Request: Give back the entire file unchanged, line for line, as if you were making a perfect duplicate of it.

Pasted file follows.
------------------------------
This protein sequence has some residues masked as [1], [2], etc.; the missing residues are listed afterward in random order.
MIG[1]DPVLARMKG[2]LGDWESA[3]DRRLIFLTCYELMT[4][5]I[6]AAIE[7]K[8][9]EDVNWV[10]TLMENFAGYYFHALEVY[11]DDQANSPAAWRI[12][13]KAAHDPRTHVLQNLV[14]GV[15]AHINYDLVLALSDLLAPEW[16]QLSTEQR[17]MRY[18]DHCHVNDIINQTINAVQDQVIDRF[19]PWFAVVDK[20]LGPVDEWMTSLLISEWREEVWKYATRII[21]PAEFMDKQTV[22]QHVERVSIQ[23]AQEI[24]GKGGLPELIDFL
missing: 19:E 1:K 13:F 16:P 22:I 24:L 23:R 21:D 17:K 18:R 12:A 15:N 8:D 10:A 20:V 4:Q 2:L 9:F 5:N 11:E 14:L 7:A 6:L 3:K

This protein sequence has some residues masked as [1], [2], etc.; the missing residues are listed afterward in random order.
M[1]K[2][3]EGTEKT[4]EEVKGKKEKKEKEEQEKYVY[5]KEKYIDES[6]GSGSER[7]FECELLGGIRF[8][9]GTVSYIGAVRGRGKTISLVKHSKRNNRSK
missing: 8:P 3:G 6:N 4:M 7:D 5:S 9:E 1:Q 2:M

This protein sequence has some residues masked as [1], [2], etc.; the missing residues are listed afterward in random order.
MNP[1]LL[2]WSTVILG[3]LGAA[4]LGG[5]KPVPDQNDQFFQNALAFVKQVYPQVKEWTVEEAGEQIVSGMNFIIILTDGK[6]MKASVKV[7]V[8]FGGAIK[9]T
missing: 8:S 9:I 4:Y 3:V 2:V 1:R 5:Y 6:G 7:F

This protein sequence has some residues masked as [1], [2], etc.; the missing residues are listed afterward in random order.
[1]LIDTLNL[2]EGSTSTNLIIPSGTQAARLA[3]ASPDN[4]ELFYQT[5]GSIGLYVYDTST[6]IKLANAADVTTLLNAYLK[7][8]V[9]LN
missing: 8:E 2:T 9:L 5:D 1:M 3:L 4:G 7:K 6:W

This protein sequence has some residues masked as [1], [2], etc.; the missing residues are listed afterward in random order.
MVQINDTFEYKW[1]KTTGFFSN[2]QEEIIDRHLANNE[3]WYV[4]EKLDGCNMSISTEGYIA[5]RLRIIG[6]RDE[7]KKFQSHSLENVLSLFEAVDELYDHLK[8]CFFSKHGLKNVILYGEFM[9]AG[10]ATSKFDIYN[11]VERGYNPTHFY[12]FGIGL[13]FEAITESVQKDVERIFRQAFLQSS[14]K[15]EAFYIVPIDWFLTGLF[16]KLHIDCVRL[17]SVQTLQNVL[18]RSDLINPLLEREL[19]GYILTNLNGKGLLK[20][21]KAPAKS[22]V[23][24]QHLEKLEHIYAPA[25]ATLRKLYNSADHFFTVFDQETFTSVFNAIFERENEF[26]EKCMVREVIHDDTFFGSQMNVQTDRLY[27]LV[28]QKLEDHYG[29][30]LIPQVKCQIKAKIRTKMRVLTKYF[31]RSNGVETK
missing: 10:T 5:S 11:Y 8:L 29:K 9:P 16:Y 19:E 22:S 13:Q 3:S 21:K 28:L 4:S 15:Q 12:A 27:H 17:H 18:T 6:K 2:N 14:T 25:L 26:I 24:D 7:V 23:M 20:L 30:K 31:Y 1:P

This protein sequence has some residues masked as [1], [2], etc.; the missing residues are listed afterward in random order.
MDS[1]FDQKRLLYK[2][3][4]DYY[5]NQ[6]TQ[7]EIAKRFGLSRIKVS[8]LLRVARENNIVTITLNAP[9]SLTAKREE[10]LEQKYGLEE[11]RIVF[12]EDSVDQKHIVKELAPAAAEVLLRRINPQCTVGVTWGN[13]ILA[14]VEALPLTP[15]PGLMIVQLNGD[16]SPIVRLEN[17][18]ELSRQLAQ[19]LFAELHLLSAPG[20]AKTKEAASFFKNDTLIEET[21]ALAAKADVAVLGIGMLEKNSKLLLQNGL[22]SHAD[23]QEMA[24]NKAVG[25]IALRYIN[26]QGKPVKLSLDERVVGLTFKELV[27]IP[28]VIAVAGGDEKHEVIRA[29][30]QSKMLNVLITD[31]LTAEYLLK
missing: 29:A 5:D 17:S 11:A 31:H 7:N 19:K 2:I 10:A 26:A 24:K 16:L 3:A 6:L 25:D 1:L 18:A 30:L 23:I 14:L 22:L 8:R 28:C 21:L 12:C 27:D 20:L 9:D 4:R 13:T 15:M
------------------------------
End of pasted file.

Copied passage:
This protein sequence has some residues masked as [1], [2], etc.; the missing residues are listed afterward in random order.
MIG[1]DPVLARMKG[2]LGDWESA[3]DRRLIFLTCYELMT[4][5]I[6]AAIE[7]K[8][9]EDVNWV[10]TLMENFAGYYFHALEVY[11]DDQANSPAAWRI[12][13]KAAHDPRTHVLQNLV[14]GV[15]AHINYDLVLALSDLLAPEW[16]QLSTEQR[17]MRY[18]DHCHVNDIINQTINAVQDQVIDRF[19]PWFAVVDK[20]LGPVDEWMTSLLISEWREEVWKYATRII[21]PAEFMDKQTV[22]QHVERVSIQ[23]AQEI[24]GKGGLPELIDFL
missing: 19:E 1:K 13:F 16:P 22:I 24:L 23:R 21:D 17:K 18:R 12:A 15:N 8:D 10:A 20:V 4:Q 2:L 9:F 5:N 11:E 14:L 7:A 6:L 3:K

This protein sequence has some residues masked as [1], [2], etc.; the missing residues are listed afterward in random order.
M[1]K[2][3]EGTEKT[4]EEVKGKKEKKEKEEQEKYVY[5]KEKYIDES[6]GSGSER[7]FECELLGGIRF[8][9]GTVSYIGAVRGRGKTISLVKHSKRNNRSK
missing: 8:P 3:G 6:N 4:M 7:D 5:S 9:E 1:Q 2:M

This protein sequence has some residues masked as [1], [2], etc.; the missing residues are listed afterward in random order.
MNP[1]LL[2]WSTVILG[3]LGAA[4]LGG[5]KPVPDQNDQFFQNALAFVKQVYPQVKEWTVEEAGEQIVSGMNFIIILTDGK[6]MKASVKV[7]V[8]FGGAIK[9]T
missing: 8:S 9:I 4:Y 3:V 2:V 1:R 5:Y 6:G 7:F

This protein sequence has some residues masked as [1], [2], etc.; the missing residues are listed afterward in random order.
[1]LIDTLNL[2]EGSTSTNLIIPSGTQAARLA[3]ASPDN[4]ELFYQT[5]GSIGLYVYDTST[6]IKLANAADVTTLLNAYLK[7][8]V[9]LN
missing: 8:E 2:T 9:L 5:D 1:M 3:L 4:G 7:K 6:W

This protein sequence has some residues masked as [1], [2], etc.; the missing residues are listed afterward in random order.
MVQINDTFEYKW[1]KTTGFFSN[2]QEEIIDRHLANNE[3]WYV[4]EKLDGCNMSISTEGYIA[5]RLRIIG[6]RDE[7]KKFQSHSLENVLSLFEAVDELYDHLK[8]CFFSKHGLKNVILYGEFM[9]AG[10]ATSKFDIYN[11]VERGYNPTHFY[12]FGIGL[13]FEAITESVQKDVERIFRQAFLQSS[14]K[15]EAFYIVPIDWFLTGLF[16]KLHIDCVRL[17]SVQTLQNVL[18]RSDLINPLLEREL[19]GYILTNLNGKGLLK[20][21]KAPAKS[22]V[23][24]QHLEKLEHIYAPA[25]ATLRKLYNSADHFFTVFDQETFTSVFNAIFERENEF[26]EKCMVREVIHDDTFFGSQMNVQTDRLY[27]LV[28]QKLEDHYG[29][30]LIPQVKCQIKAKIRTKMRVLTKYF[31]RSNGVETK
missing: 10:T 5:S 11:Y 8:L 29:K 9:P 16:Y 19:E 22:S 13:Q 3:S 21:K 28:L 4:S 15:Q 12:A 27:H 17:H 18:T 6:K 2:N 14:T 25:L 26:I 24:D 7:V 23:M 20:L 30:K 31:Y 1:P

This protein sequence has some residues masked as [1], [2], etc.; the missing residues are listed afterward in random order.
MDS[1]FDQKRLLYK[2][3][4]DYY[5]NQ[6]TQ[7]EIAKRFGLSRIKVS[8]LLRVARENNIVTITLNAP[9]SLTAKREE[10]LEQKYGLEE[11]RIVF[12]EDSVDQKHIVKELAPAAAEVLLRRINPQCTVGVTWGN[13]ILA[14]VEALPLTP[15]PGLMIVQLNGD[16]SPIVRLEN[17][18]ELSRQLAQ[19]LFAELHLLSAPG[20]AKTKEAASFFKNDTLIEET[21]ALAAKADVAVLGIGMLEKNSKLLLQNGL[22]SHAD[23]QEMA[24]NKAVG[25]IALRYIN[26]QGKPVKLSLDERVVGLTFKELV[27]IP[28]VIAVAGGDEKHEVIRA[29][30]QSKMLNVLITD[31]LTAEYLLK
missing: 29:A 5:D 17:S 11:A 31:H 7:N 19:K 2:I 10:A 26:A 24:K 16:L 3:A 6:L 25:D 1:L 18:A 30:L 23:I 14:L 22:L 8:R 28:C 21:L 12:C 27:D 20:L 9:D 4:R 13:T 15:M